Last week I shared, along with my own reflections, a link to Jim Davila’s review of Tony Burke and Brent Landau’s edited New Testament Apocrypha: More Noncanonical Scriptures (vol. 1; Grand Rapids: Eerdmans, 2016). Over the weekend, Davila has posted parts two and three of his review. The fourth and final installment is forthcoming.
Here are the links to parts two and three:
Undoubtedly, the most insightful of all the segments of the review will be part four, where Davila will share his own thoughts on the entire project. This should give us some valuable insights into the MNTA project and its place within an emerging area of research.
The parts just posted, however, are highly descriptive. Basically, Davila briefly presents each of the thirty texts covered in MNTA1. He organizes this list by broad chronological groupings. He has not evaluated the translations or the introductions to each text, but instead allows readers to get a “taste” of what they will find in this wonderful volume. And what a taste it is!
Yes, I’m a bit biased because I translated and introduced one of these texts (the Encomium on John the Baptist), but like Davila I’ve enjoyed bouncing through this collection of ancient texts. Just last night I was captivated by Cavan W. Concannon’s translation of the Acts of Timothy (CANT 295; fifth century). This is a fascinating little text that bridges genres of apocryphal acts and martyrology. It seems to be designed to reinforce or reestablish the ecclesial importance of Ephesus in the fifth century. Concannon’s introduction to the Latin and Greek manuscripts nicely covers this social function of Acts of Timothy, though readers will also want to read his recent article (one of the few modern pieces of scholarship on this text), “In the Great City of the Ephesians: Contestations over Apostolic Memory and Ecclesial Power in the Acts of Timothy,” Journal of Early Christian Studies 24.3 (2016): 419-46. And I’ve spent many evenings just reading several of these texts. As a specialist in early Christian studies, it is exciting to “discover” such wonderful gems from the ancient world. It brings back memories of when, as an undergraduate student lo those many years ago, I first encountered early Christian apocryphal writings.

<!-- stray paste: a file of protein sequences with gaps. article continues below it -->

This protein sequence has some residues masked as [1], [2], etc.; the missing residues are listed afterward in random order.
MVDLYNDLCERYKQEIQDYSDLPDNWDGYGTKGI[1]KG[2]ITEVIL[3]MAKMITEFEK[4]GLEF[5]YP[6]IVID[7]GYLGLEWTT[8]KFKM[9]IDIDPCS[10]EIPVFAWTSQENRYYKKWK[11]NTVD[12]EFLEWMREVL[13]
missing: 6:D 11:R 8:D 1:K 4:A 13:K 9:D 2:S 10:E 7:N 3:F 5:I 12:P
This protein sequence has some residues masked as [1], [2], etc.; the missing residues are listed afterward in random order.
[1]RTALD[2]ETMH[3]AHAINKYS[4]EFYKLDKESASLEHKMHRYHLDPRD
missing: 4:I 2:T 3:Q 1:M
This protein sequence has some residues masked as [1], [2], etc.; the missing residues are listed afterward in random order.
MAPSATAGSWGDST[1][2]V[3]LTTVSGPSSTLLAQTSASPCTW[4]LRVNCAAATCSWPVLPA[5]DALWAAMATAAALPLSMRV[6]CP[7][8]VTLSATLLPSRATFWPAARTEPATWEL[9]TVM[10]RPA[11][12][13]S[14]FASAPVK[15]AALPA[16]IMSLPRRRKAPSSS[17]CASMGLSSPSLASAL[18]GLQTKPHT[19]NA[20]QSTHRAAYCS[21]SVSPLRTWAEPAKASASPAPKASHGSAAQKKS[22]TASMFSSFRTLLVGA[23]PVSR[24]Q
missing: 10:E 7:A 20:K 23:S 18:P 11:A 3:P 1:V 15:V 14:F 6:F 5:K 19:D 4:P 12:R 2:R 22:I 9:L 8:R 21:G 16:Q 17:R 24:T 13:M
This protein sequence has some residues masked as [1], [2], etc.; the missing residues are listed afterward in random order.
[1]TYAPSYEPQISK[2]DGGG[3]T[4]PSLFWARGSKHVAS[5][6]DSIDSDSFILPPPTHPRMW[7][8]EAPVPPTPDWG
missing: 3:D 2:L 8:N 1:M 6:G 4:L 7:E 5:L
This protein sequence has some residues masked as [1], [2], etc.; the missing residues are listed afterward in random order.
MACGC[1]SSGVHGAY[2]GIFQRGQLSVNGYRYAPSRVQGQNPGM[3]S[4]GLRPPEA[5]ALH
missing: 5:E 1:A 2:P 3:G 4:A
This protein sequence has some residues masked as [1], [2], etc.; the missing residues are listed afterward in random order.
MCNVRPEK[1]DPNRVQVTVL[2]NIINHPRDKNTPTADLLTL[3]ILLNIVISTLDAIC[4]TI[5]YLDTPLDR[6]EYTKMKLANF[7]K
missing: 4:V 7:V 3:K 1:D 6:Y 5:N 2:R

My point is that this collection is not just a rehash of “standard” apocryphal writings (as delightful and valuable as those writings are). This is something new and exciting. I may not agree with all my colleagues in this volume (e.g., I’m not sure if the Encomium on Mary Magdalene–introduced and translated by Christine Luckritz Marquis–should be identified as an encomium or if it fits the “pseudo-apostolic memoirs” genre identified by Alin Suciu), but I recognize the significance of this collection and the potential significance of future MNTA volumes. So Davila’s “snapshot” of the thirty texts included in volume 1 is helpful for those unfamiliar with this collection.
I do want to make a brief comment, however, on his summary of the Encomium on John the Baptist. Davila writes:
This volume translates two other works about John. An Encomium on John the Baptist (pp. 217-246, Philip L. Tite) is a Coptic text whose Greek original could have been composed anywhere between the late fourth and the tenth centuries, with later in the range being more likely. The Life of John the Baptist by Serapion (pp. 268-292, ed. by Slavomír Čéplö) survives only in Arabic (Garshuni) manuscripts and was likely composed in Egypt in the fourteenth century, with parts perhaps translated from Coptic.